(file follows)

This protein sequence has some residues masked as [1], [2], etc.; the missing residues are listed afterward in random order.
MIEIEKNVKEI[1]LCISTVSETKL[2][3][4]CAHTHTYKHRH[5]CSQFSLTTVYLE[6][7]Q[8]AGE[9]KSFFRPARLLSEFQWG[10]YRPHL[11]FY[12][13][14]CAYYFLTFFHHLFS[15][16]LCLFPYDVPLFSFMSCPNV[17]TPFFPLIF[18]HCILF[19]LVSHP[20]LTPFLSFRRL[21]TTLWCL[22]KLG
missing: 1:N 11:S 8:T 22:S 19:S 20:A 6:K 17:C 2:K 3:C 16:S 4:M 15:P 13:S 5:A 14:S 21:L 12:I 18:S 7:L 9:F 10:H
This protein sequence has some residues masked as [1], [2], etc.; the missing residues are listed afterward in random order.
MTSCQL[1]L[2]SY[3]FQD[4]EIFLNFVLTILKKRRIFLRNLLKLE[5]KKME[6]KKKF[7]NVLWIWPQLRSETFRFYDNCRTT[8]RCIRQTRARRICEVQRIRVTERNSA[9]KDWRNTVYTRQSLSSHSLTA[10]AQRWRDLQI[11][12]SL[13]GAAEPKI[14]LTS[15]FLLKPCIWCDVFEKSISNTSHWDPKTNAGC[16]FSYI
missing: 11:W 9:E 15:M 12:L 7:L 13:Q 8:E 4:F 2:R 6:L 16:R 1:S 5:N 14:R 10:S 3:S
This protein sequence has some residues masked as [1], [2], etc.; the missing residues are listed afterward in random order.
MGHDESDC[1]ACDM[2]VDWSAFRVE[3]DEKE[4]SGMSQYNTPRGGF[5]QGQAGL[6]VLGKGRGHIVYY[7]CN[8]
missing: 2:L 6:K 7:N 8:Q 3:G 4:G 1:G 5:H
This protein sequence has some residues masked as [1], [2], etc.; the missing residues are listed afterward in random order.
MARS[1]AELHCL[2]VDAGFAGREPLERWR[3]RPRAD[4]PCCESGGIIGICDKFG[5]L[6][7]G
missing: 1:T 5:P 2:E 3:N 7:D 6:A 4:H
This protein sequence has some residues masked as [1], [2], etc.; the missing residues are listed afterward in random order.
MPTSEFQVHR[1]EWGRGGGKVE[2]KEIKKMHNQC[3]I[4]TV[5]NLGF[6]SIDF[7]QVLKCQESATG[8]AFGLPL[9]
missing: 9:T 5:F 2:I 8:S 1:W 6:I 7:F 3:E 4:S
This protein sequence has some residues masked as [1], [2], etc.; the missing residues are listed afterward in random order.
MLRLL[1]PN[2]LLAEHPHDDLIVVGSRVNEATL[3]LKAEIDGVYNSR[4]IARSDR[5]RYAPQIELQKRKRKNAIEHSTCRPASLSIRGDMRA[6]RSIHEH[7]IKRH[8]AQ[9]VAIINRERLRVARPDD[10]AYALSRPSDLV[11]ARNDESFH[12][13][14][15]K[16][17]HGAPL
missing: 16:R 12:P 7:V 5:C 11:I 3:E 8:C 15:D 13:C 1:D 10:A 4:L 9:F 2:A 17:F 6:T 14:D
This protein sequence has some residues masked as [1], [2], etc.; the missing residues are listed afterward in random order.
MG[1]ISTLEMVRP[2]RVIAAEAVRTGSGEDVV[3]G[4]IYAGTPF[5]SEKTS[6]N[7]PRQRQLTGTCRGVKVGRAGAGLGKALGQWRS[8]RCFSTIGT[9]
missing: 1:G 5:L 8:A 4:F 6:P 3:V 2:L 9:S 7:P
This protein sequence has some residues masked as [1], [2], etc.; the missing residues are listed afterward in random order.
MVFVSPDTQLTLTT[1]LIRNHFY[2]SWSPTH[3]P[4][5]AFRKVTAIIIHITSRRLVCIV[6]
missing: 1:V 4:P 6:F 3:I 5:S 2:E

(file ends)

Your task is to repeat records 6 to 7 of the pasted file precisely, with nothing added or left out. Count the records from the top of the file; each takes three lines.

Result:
This protein sequence has some residues masked as [1], [2], etc.; the missing residues are listed afterward in random order.
MLRLL[1]PN[2]LLAEHPHDDLIVVGSRVNEATL[3]LKAEIDGVYNSR[4]IARSDR[5]RYAPQIELQKRKRKNAIEHSTCRPASLSIRGDMRA[6]RSIHEH[7]IKRH[8]AQ[9]VAIINRERLRVARPDD[10]AYALSRPSDLV[11]ARNDESFH[12][13][14][15]K[16][17]HGAPL
missing: 16:R 12:P 7:V 5:C 11:I 3:E 8:C 15:D 13:C 1:D 10:A 4:L 9:F 2:A 17:F 6:T 14:D
This protein sequence has some residues masked as [1], [2], etc.; the missing residues are listed afterward in random order.
MG[1]ISTLEMVRP[2]RVIAAEAVRTGSGEDVV[3]G[4]IYAGTPF[5]SEKTS[6]N[7]PRQRQLTGTCRGVKVGRAGAGLGKALGQWRS[8]RCFSTIGT[9]
missing: 1:G 5:L 8:A 4:F 6:P 3:V 2:L 9:S 7:P